Prospects need to feel comfortable when it’s time to ask questions, attend a campus tour or inquire about financial aid. If you’re always pointing prospects to your content and not establishing real relationships, you’re more likely to lose them in the funnel.
Don’t forget that there is value in other connections as well. You can ask alumni, current students and even professors to be available to answer questions about coursework and campus life.
Tip #7: Ask for Updated Information
As you nurture leads through the funnel, don’t forget to continue collecting more information. Students change all the time, and you want to keep your materials accurate and relevant. A high school junior who filled out a contact form and is now a senior may have changed their major and their start date, which will influence the content you send to them.
The easiest way to keep up-to-date is to build follow-up information into your forms. Ask if any of your contact’s information has changed and explain that your goal is to provide them with helpful content related to their needs.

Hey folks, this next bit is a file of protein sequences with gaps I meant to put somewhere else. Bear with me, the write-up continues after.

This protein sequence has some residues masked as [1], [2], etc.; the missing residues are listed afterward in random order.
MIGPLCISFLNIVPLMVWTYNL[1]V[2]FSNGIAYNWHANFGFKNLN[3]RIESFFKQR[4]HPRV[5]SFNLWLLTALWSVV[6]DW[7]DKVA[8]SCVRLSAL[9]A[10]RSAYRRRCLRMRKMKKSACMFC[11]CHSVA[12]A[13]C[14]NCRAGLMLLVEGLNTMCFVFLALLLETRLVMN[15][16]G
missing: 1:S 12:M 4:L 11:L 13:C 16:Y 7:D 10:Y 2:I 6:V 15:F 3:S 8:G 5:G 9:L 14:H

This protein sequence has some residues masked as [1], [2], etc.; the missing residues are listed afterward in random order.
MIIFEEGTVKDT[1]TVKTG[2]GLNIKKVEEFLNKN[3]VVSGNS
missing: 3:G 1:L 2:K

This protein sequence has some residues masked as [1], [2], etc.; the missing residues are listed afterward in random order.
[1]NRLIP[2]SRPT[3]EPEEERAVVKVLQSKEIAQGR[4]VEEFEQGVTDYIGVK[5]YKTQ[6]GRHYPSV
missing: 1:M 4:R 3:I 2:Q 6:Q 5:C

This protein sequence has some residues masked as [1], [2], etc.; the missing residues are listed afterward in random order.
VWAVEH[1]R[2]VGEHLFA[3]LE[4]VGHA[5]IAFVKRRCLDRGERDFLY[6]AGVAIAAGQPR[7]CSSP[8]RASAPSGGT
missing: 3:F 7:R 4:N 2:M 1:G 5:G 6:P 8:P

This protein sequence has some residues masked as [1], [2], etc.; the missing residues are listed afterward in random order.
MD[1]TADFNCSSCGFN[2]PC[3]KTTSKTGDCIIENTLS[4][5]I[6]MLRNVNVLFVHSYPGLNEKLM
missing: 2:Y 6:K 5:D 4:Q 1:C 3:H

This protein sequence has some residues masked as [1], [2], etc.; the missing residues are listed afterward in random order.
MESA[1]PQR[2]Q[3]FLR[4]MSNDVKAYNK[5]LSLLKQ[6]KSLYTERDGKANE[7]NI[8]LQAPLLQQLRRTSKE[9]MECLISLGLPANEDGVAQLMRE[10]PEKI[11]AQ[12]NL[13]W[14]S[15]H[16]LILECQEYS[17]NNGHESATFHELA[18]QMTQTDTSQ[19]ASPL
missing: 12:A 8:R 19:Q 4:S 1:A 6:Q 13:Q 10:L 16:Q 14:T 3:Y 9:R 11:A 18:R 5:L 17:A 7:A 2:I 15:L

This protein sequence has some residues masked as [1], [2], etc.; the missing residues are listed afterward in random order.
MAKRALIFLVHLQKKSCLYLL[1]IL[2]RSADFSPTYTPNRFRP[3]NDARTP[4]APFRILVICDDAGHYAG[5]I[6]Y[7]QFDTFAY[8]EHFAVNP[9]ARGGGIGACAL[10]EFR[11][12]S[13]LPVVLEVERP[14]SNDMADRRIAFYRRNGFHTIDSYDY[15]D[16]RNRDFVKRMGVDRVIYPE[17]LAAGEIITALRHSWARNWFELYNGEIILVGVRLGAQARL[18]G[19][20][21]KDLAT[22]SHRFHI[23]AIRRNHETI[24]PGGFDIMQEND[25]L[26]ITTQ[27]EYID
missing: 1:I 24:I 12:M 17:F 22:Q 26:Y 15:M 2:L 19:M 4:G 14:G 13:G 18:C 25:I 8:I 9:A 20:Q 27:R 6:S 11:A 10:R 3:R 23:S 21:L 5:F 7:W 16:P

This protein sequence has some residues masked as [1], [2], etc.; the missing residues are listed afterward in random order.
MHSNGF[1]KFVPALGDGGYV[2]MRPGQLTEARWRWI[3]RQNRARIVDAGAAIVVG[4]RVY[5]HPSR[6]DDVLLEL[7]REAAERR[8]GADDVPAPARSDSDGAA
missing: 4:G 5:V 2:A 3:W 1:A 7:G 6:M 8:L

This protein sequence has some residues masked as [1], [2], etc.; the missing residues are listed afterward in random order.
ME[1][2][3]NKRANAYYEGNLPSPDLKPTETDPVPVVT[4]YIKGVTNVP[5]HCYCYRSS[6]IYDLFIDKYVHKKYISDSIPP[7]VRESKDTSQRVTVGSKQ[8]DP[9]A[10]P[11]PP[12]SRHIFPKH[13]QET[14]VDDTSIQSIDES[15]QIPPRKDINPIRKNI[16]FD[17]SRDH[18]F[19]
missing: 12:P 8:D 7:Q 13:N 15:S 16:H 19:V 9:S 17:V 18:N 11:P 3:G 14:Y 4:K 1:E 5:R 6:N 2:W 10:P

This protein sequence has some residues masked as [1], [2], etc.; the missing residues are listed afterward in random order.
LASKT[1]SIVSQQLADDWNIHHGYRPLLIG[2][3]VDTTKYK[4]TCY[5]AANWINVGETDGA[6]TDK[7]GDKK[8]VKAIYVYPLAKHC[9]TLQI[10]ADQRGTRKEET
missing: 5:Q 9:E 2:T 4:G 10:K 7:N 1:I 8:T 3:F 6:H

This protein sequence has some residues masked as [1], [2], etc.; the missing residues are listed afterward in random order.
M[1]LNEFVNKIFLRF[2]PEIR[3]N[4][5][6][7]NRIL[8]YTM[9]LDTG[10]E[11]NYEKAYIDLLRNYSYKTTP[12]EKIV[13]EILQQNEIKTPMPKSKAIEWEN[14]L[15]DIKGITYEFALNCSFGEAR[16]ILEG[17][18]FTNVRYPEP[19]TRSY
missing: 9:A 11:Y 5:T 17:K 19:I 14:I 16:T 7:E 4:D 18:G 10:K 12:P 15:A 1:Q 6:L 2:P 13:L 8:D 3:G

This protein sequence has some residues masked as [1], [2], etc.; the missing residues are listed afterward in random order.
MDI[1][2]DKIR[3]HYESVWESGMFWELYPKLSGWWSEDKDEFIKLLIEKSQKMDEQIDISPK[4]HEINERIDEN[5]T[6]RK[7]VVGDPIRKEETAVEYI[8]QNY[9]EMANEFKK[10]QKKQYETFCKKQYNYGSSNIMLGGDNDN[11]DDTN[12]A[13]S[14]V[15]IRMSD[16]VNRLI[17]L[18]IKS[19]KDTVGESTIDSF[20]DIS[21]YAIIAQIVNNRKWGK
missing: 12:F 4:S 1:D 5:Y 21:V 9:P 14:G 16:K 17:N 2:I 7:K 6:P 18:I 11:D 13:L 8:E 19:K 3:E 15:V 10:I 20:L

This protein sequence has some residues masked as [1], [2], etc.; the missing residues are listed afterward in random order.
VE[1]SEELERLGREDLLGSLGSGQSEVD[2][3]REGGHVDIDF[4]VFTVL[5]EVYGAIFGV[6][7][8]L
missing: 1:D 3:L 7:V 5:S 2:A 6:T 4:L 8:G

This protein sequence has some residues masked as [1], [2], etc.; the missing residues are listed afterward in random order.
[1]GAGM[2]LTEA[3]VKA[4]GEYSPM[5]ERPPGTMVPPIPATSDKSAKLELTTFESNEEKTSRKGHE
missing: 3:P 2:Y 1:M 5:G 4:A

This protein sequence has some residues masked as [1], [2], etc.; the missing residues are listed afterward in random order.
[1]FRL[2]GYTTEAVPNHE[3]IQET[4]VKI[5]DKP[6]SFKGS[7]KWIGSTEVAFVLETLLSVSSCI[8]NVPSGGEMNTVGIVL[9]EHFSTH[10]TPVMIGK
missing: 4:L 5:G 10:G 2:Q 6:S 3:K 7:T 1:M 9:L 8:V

When to Pop the Question
So when do you ask a student to “Apply Now?”
Once you have provided them with enough information about your program and have established a good rapport, you can go ahead and request that they fill out an application.
Again, make sure that you are there to answer questions or help them with the process. A real person is invaluable to a prospective student who is on the fence with several other schools.
Also be sure that you follow through with personalized communication served at the right time. By doing this, you’ll make it hard for students to turn you down.